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Biochemistry. 2008 May 6;47(18):5205-15. doi: 10.1021/bi7025084. Epub 2008 Apr 15.

Molecular dynamics simulations of human LRH-1: the impact of ligand binding in a constitutively active nuclear receptor.

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1
Department of Biosciences and Nutrition, Karolinska Institutet, SE-141 57 Huddinge, Sweden.

Abstract

The liver receptor homologue 1 (LRH-1 (NR5A2)) belongs to the orphan nuclear receptor family, indicating that initially no ligand was known. Although recent studies have shown that ligand binding can be obtained, the biological relevance remains elusive. Here, we modify the observed X-ray ligand into a biologically more significant phospholipid (phosphatidylserine, PS) present in human, to study, by molecular dynamics (MD) simulations, the impact of the ligand on the receptor and the interaction with different cofactor peptides. Furthermore, we characterize the interactions between receptor and the cofactor peptides of DAX-1 (NR0B1), Prox1 and SHP LXXLL box 1 and 2 (NR0B2) in terms of specificity. Our MD simulation results show different interaction patterns for the SHP box2 compared to DAX-1, PROX1 and SHP box1. SHP box2 shows specific interactions at its more C-terminal end while the other investigated peptides show specific interactions at several positions but particularly at the +2 site. The peptide +2 side chain interacts with a charged amino acid of the receptor, in hLRH-1 Asp372. Together with the charge clamp residues Arg361 and Glu534, Asp372 forms a triangle shaped charge clamp responsible for peptide orientation and increased affinity. The binding of the PS ligand causes no overall structural changes of the receptor but affects the interactions with cofactor peptides. The cofactor peptides from SHP decrease its interaction with the receptor upon ligand binding while DAX-1 and PROX1 are unchanged or increase. The diverse ligand binding response of the cofactor provides an opportunity for drug design with the possibility to create agonist ligands to modify cofactor interaction.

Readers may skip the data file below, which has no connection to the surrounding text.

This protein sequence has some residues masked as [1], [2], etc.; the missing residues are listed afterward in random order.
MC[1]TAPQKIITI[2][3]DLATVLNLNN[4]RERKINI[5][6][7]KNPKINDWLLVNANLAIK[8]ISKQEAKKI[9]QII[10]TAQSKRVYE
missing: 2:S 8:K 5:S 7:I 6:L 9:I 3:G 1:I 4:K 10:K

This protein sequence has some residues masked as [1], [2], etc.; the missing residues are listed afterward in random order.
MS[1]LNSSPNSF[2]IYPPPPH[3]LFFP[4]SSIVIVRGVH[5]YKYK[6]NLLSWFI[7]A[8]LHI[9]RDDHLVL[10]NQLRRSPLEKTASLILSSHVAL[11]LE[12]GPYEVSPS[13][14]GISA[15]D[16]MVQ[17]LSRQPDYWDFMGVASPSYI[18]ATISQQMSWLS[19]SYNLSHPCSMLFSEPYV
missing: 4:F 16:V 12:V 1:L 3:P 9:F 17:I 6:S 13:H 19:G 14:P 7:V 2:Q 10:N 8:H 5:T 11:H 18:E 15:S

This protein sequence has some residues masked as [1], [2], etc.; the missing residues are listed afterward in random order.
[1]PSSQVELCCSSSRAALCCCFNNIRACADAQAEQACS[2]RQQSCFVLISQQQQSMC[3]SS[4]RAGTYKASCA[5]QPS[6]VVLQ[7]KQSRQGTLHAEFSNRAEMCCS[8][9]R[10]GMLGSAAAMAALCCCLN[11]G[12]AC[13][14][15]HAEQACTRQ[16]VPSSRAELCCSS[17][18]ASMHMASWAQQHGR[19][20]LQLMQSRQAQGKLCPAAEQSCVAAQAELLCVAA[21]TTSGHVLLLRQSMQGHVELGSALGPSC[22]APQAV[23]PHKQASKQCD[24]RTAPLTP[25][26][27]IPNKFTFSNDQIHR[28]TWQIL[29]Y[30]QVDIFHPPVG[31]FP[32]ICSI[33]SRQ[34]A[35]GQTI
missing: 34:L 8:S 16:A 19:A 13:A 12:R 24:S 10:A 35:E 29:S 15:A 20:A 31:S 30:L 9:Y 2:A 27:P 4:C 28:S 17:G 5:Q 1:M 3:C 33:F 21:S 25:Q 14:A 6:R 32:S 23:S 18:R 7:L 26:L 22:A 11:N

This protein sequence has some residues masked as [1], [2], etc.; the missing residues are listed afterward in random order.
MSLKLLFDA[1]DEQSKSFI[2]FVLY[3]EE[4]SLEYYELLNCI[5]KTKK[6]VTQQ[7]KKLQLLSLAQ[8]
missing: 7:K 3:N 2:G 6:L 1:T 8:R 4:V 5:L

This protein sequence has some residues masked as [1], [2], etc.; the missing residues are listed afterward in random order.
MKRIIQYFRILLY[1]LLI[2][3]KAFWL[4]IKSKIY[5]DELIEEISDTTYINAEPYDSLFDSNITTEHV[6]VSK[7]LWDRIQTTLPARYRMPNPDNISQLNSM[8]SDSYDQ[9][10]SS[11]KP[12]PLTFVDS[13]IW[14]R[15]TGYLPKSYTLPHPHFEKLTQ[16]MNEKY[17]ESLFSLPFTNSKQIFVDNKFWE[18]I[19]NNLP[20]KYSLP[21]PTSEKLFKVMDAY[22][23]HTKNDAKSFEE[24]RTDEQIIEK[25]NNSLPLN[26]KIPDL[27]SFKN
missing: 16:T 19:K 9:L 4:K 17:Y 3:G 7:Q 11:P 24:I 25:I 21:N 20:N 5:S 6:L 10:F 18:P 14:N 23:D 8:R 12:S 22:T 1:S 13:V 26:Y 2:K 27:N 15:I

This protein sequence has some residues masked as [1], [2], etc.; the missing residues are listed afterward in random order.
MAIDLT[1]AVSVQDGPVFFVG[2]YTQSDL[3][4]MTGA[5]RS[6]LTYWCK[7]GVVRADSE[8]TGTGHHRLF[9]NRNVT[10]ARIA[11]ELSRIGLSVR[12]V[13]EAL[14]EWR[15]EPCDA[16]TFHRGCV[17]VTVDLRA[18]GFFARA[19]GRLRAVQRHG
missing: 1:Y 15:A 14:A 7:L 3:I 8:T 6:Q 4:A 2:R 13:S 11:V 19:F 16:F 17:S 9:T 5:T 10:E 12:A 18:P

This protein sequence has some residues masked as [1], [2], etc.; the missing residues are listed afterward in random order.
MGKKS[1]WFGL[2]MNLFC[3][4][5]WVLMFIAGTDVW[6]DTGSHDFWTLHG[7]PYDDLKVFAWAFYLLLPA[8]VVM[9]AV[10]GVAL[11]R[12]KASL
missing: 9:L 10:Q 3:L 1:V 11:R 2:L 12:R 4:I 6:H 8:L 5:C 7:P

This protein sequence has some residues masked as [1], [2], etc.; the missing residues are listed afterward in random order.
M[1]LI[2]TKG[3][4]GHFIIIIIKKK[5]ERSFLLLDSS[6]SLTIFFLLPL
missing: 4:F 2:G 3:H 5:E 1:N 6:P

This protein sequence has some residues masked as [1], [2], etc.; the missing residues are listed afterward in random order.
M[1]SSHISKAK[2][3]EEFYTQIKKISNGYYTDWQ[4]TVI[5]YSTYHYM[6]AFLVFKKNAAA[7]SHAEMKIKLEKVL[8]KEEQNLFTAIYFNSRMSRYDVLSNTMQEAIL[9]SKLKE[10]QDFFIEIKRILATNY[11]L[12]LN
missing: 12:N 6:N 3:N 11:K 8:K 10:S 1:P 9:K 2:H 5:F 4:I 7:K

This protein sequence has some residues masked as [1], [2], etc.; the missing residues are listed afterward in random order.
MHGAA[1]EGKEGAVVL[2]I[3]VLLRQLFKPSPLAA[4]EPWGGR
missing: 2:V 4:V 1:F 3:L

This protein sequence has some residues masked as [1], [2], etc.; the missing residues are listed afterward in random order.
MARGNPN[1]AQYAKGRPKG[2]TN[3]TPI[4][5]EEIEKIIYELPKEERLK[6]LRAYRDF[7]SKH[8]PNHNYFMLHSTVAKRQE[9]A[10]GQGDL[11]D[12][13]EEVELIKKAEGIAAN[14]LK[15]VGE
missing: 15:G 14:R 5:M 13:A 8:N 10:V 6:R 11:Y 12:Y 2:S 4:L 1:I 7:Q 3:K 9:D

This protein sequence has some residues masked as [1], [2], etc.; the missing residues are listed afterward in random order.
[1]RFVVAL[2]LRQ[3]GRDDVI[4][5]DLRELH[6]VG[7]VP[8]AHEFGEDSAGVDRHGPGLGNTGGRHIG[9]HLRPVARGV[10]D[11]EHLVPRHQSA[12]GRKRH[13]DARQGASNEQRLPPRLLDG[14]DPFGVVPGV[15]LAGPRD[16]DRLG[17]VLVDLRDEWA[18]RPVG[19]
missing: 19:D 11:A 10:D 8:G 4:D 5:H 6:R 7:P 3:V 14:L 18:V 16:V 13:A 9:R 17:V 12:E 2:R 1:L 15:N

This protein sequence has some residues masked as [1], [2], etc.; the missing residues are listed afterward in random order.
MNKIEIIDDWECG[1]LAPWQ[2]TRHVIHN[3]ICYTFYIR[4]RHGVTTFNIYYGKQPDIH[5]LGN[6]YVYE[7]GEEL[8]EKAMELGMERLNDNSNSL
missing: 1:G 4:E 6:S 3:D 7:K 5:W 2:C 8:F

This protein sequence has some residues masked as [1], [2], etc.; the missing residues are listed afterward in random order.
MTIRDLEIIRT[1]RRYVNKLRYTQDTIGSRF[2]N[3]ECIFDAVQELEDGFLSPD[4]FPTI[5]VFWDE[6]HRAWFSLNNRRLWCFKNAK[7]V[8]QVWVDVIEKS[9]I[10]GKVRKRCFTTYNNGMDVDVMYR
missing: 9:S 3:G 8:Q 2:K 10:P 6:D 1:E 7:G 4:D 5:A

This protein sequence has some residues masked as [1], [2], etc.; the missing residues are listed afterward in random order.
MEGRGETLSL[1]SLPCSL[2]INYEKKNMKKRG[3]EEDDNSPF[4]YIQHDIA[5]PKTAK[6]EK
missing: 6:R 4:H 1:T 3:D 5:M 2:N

PMID:
18410128
DOI:
10.1021/bi7025084
[Indexed for MEDLINE]
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